The impact of these politically motivated decisions came to bear during last winter’s “Bomb Cyclone.” The deep freeze triggered a 60-fold surge in the price for natural gas in the New England region, as families turned up the heat to stay warm during the arctic blast.

As natural gas prices topped $175 per million British thermal unit (MMBtu) in New York, setting a North American record, natural gas prices for Pennsylvania’s in-state utilities stayed less than $5 per MMBtu.

Concerns around energy security, reliability, and affordability for millions of Americans is a worrisome trend. ISO New England - an independent, nonprofit organization responsible for the reliable operation of the region’s power grid - warned in a new report that the region will face rolling blackouts and outages during peak times if gas infrastructure constraints are not addressed.

And it’s not just consumers who suffer from the lack of adequate energy infrastructure. America’s energy security is threatened as well. A cargo ship loaded with Russian liquefied natural gas - sent through France from a Russian company under U.S. sanctions - docked in Boston harbor recently, marking the first import of Russian natural gas to this country.

Forcing New Englanders to use imported Russian natural gas, when America is awash in energy abundance, sets a dangerous precedent that we should be working together to avoid.

Clean, abundant Marcellus Shale gas is the solution to New England’s energy woes. Without modern, efficient infrastructure, New Englanders will continue to suffer the consequences of radical, outside-the-mainstream policies pursued by fringe activists and allied politicians.

David Spigelmyer is president of the Pittsburgh-based Marcellus Shale Coalition, a natural gas trade association.


New England’s needless energy crisis

By Karen Harbert, Providence Journal

A new study conducted by the independent grid operator in New England includes a stark warning for utilities, politicians and customers. While the United States has already become the world’s leading energy producer, ISO New England’s research shows that the region may have to rely on increasing amounts of imported liquefied natural gas (LNG) to meet its future power needs, even though it sits on the doorstep of one of the world’s largest natural gas fields.

The research is consistent with the region’s lack of natural gas infrastructure that was highlighted in our own report ‘What if Pipelines Aren’t Built into the Northeast’ released last year. This shortage means that the region could face a regular risk of rolling winter blackouts by 2024 and would have to rely on more expensive fuel and overseas LNG to meet peak demand.

Worse, the problem is so severe that emergency measures will likely be necessary almost every winter by the mid-2020s, with the grid operator estimating that rolling blackouts would be necessary in 19 out of the 23 scenarios they studied.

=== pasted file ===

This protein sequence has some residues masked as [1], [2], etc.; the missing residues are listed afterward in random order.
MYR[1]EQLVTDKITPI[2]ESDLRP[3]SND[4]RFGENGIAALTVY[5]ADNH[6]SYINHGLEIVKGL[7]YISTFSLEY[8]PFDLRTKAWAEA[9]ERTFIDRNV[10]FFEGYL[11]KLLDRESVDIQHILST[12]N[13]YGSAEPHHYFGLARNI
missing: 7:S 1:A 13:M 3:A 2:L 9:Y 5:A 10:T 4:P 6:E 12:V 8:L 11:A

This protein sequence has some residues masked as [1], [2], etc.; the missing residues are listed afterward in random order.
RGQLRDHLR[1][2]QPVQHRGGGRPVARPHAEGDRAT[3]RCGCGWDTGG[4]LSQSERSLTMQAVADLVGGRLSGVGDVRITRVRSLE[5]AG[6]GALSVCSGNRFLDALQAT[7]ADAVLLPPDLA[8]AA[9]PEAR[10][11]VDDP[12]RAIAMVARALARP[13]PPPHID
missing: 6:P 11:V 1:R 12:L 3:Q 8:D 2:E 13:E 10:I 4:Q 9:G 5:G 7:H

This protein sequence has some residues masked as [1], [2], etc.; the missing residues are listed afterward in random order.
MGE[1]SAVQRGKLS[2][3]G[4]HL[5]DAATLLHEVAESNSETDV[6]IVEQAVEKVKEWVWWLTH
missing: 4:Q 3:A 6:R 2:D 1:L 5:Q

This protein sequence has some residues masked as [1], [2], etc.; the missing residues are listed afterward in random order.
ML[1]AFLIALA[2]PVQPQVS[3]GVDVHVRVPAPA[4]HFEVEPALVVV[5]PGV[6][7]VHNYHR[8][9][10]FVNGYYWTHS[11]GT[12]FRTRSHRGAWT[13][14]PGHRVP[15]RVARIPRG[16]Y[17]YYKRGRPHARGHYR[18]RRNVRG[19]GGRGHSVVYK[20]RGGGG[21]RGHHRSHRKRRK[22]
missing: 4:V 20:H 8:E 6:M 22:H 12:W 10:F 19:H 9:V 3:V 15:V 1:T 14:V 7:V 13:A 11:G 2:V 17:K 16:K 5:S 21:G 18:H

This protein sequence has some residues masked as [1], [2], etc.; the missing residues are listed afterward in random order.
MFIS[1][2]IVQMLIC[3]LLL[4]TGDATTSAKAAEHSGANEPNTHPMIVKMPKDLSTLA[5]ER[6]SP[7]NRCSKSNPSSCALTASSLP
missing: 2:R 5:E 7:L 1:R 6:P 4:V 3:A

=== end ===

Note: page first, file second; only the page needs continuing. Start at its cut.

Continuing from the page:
ISO New England’s study concluded with a blunt assessment of the problem: “while the use of natural gas for both heating and power generation is growing, the natural gas supply infrastructure is not expanding at the same pace, resulting in natural gas supply constraints in winter. Given the region’s current and growing reliance on natural gas, limitations on the region’s natural gas delivery infrastructure are the most significant component of New England’s fuel-security risk.”

None of this should come as a surprise to those who have been following the energy debate in New England over the past few years. The region has seen closures of many of its coal and nuclear plants, making it increasingly dependent on natural gas generation. A lack of infrastructure has already led to residential electricity prices that are 44 percent higher than the U.S. average, and 62 percent higher for industrial users. New Englanders are also paying 29 percent more, on average, for natural gas.

The impact of those high prices is significant. Our report found that if additional pipeline infrastructure isn’t built, it will cost New England more than 78,000 jobs and $7.6 billion in regional GDP by 2020.

Of course, the irony is that neighboring states like Ohio and Pennsylvania sit above the Marcellus and Utica Shales, two of the world’s richest gas reserves. Unfortunately, an aggressive and well-funded campaign by extreme activists has fought against and prevented new pipeline projects that proposed to deliver this energy resource to New England markets.

Projects like the Northeast Energy Direct, Access Northeast and Constitution pipelines could bring abundant and affordable Pennsylvania gas to New England, but activists have successfully lobbied regulators to deny key permits necessary for pipeline construction.

These misguided efforts have actually worked against regional environmental goals. While renewable sources of energy show great promise, they also require backup sources that must be quickly scaled up to meet peak demand and pick up the slack when the wind isn’t blowing or the sun isn’t shining. People still need fuel to heat their homes and power their businesses, schools, and hospitals.


But because of a lack of infrastructure, rather than using cheaper and cleaner domestic fuel from neighboring states, New Englanders are forced to pay more to burn fuel oil and import higher-priced natural gas from overseas to meet their energy needs. Neither of these scenarios makes economic or environmental sense.

New England needs modern infrastructure to compete. Energy infrastructure is no exception. We applaud the current administration’s focus on revamping our nation’s infrastructure, and hope New England is included. It’s time for state and local lawmakers to face reality and put consumers over extreme special interests to ensure affordable, reliable energy for all of their residents.

Karen Harbert is the president and CEO of the U.S. Chamber of Commerce’s Global Energy Institute.




Posted on 11/18 at 01:41 PM